It seems that the fireworks have only just died down in my neighborhood and I must say I like things a bit quieter. But if you, like my neighbors, can't get enough of Fourth of July celebrations, you should pop in to check out our Patriotic Posters exhibit.
The library has many posters from WWI and WWII online. You can check them out here by searching "war posters."
Visually, many of these posters are quite beautiful. During wartime, even artists were enlisted to help with the war effort. John T. McCutcheon, an Indiana artist, created the art for the poster on the right, while George Ade, who was born in Indiana, wrote the poem.
Posters for WWI and WWII encouraged Americans to grow victory gardens and preserve food, buy bonds, support the Red Cross and more.
While I love many of these posters for their graphic appeal, take a closer look. How are enemies depicted? In this poster on the left, which I love for its contrast and drama, the enemies are demonized. This makes sense during wartime, but for me, it also serves as a cautionary note. These patriotic posters which encouraged Americans to work together in solidarity, which can be so beautiful, can also have a darker side.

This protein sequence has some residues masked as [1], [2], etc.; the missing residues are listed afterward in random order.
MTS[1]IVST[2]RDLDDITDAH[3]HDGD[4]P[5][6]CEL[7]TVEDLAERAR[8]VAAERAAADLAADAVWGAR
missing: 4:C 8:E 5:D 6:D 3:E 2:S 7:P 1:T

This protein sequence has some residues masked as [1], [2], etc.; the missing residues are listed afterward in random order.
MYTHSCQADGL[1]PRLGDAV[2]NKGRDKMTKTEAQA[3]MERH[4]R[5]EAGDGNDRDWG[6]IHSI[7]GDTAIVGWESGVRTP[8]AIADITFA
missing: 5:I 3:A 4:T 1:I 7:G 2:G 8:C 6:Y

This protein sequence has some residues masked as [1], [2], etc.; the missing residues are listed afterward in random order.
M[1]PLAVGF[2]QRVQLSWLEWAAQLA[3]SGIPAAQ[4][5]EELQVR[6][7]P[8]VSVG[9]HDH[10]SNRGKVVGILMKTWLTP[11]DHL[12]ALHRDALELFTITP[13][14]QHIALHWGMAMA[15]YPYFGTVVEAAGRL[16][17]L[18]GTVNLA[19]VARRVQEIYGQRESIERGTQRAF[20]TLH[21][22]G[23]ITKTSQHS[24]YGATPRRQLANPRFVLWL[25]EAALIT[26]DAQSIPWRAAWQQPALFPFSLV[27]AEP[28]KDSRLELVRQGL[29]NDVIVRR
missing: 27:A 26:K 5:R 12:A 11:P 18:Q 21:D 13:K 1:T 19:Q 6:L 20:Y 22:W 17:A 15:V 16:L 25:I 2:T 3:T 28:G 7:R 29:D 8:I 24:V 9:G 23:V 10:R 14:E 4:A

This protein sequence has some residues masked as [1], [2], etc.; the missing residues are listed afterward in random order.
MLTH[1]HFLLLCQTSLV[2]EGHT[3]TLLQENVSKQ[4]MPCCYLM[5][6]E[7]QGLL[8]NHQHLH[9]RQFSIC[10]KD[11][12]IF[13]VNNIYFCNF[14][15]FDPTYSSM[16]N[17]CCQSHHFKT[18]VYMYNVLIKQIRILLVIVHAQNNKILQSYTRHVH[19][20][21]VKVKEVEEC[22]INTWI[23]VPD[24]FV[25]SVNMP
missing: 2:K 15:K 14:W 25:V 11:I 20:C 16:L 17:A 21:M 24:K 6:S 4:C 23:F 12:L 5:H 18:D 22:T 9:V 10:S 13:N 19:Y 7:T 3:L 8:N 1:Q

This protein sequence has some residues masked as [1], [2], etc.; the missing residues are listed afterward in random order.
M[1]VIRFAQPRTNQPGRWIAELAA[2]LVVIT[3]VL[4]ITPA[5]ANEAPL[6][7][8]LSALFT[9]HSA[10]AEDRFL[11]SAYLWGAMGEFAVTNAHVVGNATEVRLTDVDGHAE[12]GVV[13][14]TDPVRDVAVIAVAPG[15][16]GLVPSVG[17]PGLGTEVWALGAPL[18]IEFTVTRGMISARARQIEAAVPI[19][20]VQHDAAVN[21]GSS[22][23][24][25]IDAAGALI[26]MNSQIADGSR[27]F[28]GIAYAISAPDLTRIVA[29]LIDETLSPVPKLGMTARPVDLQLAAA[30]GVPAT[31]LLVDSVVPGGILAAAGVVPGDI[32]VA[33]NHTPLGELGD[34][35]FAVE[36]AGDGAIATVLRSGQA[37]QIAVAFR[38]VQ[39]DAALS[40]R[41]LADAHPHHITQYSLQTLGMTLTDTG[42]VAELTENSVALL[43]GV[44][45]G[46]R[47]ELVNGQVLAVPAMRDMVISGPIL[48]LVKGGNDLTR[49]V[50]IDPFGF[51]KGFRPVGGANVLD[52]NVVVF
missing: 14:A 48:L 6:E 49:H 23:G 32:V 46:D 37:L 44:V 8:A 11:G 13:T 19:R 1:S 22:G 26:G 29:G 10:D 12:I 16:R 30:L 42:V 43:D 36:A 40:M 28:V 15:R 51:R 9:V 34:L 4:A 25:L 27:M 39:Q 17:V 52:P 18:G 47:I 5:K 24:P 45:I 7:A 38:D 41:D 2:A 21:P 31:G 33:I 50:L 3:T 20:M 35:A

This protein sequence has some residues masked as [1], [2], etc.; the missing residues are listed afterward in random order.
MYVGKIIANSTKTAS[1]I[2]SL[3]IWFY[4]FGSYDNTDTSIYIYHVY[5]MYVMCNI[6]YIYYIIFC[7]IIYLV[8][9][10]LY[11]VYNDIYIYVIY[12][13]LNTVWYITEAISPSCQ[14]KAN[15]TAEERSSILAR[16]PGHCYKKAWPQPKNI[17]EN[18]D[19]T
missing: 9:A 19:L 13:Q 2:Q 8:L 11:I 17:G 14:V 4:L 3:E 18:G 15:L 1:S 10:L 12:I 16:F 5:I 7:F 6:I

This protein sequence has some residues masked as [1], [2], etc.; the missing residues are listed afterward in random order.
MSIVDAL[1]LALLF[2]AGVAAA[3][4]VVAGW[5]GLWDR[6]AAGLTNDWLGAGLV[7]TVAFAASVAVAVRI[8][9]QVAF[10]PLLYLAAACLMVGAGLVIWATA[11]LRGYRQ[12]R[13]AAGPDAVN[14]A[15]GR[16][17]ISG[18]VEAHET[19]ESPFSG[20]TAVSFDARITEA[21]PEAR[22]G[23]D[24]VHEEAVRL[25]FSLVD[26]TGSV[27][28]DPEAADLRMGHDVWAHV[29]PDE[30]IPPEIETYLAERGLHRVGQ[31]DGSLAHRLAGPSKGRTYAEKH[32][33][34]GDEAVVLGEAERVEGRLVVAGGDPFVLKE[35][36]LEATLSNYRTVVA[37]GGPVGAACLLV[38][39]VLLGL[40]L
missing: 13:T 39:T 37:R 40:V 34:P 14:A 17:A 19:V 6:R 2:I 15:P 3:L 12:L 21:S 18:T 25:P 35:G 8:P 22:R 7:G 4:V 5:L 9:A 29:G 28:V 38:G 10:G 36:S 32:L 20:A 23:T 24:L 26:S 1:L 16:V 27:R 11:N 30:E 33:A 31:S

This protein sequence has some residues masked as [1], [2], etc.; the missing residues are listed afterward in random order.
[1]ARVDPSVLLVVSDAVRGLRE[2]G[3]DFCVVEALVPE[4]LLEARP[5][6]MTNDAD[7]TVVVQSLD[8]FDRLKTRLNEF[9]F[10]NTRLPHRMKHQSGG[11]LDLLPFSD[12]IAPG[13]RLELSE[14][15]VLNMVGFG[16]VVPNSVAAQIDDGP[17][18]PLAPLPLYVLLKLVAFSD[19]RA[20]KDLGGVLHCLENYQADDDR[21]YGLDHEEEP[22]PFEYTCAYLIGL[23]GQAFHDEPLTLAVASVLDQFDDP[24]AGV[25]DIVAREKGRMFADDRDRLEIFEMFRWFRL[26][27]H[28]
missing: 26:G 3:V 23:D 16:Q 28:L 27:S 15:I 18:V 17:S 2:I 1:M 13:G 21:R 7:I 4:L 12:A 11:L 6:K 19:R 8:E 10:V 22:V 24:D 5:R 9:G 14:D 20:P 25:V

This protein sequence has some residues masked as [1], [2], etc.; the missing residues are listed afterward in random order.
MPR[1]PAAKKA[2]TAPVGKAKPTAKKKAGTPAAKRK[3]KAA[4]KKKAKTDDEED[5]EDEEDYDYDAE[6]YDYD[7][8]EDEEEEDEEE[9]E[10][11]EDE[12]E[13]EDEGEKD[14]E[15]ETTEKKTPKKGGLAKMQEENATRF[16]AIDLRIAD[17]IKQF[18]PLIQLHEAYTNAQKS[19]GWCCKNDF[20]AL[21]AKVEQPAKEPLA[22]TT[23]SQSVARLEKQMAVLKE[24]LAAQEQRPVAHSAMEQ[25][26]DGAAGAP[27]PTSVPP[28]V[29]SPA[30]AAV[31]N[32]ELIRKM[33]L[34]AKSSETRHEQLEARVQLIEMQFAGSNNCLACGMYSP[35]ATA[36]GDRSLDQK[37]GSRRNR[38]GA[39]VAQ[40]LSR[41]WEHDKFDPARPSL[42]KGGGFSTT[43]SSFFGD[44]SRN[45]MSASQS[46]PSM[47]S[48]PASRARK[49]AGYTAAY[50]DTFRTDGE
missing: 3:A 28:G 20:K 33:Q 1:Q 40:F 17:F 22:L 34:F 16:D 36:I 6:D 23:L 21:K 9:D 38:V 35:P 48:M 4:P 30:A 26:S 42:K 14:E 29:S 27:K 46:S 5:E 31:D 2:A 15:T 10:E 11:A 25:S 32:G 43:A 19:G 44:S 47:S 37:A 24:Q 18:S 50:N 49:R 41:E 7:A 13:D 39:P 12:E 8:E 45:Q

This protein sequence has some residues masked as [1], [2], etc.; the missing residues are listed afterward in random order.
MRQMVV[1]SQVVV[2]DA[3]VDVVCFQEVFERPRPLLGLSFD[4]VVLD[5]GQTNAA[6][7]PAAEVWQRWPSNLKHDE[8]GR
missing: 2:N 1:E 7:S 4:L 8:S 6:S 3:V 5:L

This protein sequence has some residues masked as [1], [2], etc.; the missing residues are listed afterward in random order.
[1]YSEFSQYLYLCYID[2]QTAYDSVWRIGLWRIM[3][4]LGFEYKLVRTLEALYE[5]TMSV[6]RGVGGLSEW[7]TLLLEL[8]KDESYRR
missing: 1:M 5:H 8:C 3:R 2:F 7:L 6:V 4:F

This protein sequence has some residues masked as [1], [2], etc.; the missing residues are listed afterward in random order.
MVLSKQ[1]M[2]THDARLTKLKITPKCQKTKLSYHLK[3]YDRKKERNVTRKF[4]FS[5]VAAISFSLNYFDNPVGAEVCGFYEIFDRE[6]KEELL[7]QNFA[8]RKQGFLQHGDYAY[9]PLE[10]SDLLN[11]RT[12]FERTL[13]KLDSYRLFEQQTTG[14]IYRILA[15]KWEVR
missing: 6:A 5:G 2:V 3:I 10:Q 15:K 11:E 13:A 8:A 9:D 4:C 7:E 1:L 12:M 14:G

The posters I’ve featured here are available online anytime. If you pop into the library, you can pick out a postcard with one of many images to take home with you. There are other posters which haven’t been put online. You can see some of these, in person in our exhibit which continues until Aug. 12.
|Alyssa Boge is a collections assistant in Reference Services. She likes cooking, crafting and biking, and dreams of creating a synchronized library cart dance.|